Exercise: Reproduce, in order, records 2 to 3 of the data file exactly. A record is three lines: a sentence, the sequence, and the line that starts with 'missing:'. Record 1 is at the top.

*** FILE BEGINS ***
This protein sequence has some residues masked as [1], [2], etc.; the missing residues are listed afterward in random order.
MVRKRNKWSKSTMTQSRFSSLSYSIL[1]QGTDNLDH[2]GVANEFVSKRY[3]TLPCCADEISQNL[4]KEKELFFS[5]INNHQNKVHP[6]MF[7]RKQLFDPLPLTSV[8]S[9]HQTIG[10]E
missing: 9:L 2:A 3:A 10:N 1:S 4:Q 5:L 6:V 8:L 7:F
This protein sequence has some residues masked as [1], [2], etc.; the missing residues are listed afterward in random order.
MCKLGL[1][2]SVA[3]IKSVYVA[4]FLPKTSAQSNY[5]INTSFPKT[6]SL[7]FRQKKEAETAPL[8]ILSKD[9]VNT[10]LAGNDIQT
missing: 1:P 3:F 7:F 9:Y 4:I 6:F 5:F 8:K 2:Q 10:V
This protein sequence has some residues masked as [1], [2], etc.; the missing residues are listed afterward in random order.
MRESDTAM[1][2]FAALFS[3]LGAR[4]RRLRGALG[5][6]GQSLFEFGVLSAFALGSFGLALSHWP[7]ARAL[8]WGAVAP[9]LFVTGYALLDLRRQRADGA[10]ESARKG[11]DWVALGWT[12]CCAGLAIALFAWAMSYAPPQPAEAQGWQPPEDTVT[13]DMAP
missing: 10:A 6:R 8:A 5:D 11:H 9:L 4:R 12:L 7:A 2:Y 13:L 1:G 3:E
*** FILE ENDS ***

This protein sequence has some residues masked as [1], [2], etc.; the missing residues are listed afterward in random order.
MCKLGL[1][2]SVA[3]IKSVYVA[4]FLPKTSAQSNY[5]INTSFPKT[6]SL[7]FRQKKEAETAPL[8]ILSKD[9]VNT[10]LAGNDIQT
missing: 1:P 3:F 7:F 9:Y 4:I 6:F 5:F 8:K 2:Q 10:V
This protein sequence has some residues masked as [1], [2], etc.; the missing residues are listed afterward in random order.
MRESDTAM[1][2]FAALFS[3]LGAR[4]RRLRGALG[5][6]GQSLFEFGVLSAFALGSFGLALSHWP[7]ARAL[8]WGAVAP[9]LFVTGYALLDLRRQRADGA[10]ESARKG[11]DWVALGWT[12]CCAGLAIALFAWAMSYAPPQPAEAQGWQPPEDTVT[13]DMAP
missing: 10:A 6:R 8:A 5:D 11:H 9:L 4:R 12:L 7:A 2:Y 13:L 1:G 3:E